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post #6 of Old 06-26-2007
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Originally Posted by sailingdog
It depends.... some brokers are highly ethical, and if retained by the buyer, will represent the buyer's interests, much like a realtor in the US real estate market.
Careful with that bit about realtors! It's not necessarily accurate. In fact: In many states the law specifically was, and may still be, that licensed real estate agents always represent the seller, regardless of who contacted them. For example: At the time I bought my home, 15 years ago, here in Michigan, I had a particular real estate agent "working for me." But, legally speaking, tho she found me the house, she arranged to relay my offer to the seller's agent, she guided the entire process from my end, she was actually working for the seller. That was the way the law read. A Michigan real estate agent could lose their license for the most minor of infractions of doing anything that put, or appeared to put, the buyers interests ahead of the sellers. (One friends wife had her license suspended for simply conveying a water test sample to the lab for the buyer.) In fact: When there were two agents involved, one contacted by the seller to get their home listed and the other by a buyer looking for a home, they were referred-to as the "listing agent" and the "selling agent."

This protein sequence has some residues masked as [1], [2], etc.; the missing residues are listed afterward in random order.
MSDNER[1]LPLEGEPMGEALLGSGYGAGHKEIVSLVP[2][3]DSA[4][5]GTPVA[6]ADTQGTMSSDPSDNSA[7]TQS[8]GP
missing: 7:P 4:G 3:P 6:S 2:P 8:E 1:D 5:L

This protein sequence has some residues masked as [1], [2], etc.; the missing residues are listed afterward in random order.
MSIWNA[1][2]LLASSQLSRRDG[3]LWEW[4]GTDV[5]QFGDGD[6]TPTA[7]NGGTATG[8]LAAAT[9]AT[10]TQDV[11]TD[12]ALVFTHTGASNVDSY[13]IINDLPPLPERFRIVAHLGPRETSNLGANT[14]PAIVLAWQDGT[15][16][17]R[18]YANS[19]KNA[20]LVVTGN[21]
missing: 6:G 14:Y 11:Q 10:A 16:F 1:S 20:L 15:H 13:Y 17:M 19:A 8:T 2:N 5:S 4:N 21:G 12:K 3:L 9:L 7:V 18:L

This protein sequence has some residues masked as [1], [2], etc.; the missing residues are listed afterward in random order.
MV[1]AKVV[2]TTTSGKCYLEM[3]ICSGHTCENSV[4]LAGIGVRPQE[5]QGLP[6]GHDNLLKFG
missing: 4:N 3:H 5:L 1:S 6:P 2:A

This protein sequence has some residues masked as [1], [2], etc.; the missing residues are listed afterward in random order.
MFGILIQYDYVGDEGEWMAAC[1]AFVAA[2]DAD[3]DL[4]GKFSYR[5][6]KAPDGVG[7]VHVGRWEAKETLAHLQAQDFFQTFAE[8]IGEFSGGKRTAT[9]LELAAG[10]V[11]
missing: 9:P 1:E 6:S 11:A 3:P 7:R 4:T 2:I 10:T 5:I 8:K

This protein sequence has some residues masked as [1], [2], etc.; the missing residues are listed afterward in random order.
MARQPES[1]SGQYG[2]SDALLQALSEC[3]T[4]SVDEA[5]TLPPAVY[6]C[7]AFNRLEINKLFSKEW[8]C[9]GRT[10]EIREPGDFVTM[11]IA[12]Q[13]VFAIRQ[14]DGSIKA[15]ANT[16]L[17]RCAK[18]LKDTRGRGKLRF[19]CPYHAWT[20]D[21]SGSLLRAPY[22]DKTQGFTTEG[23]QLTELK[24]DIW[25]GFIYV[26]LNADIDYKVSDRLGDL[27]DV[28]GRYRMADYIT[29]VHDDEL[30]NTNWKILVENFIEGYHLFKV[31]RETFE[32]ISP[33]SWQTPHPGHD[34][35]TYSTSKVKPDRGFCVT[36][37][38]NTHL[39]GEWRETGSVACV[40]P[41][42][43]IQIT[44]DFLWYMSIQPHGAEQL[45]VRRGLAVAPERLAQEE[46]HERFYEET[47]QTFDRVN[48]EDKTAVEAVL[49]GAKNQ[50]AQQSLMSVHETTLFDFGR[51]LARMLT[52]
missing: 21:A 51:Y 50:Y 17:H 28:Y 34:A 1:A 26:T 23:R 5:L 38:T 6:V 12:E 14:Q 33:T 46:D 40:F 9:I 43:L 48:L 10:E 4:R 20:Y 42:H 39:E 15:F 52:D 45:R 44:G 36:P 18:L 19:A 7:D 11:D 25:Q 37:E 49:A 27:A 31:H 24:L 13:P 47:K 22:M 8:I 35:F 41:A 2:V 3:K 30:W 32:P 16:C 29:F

I believe Michigan real estate law has since changed, and now true "buyer's agents" are possible. I believe the same is true of some other states.

Originally Posted by sailingdog
Others, who are less ethical, will try and close the sale regardless of what is in the buyer's interest.
I would be cautious anytime somebody stood to profit from my spending money .

Originally Posted by sailingdog
I don't know if the boat brokerage market has developed the same highly refined agreements that real estate has, and whether it includes protection for the buyer, in the case that the broker they've hired has a boat under representation that may be of interest—where they are the seller's broker. I don't believe this is yet the case, so you would have to look at the wording of the agreement you sign very closely.

Btw: With real estate, it's not just "highly refined agreements," but state licensing boards. I don't know if any state licenses boat brokers or brokerages.

Originally Posted by sailingdog
As for surveyors, I would look to get a truly independent survey, rather than one done by the brokerage, even if said brokerage is nominally working for you. It would be one more check and balance to the boat buying process for you.
I would tend to concur with this.

I may use a broker-recommended surveyor if I knew the broker well and felt I could trust them implicitly. (Like I did my real estate agent.) Otherwise I'd try to find my own.

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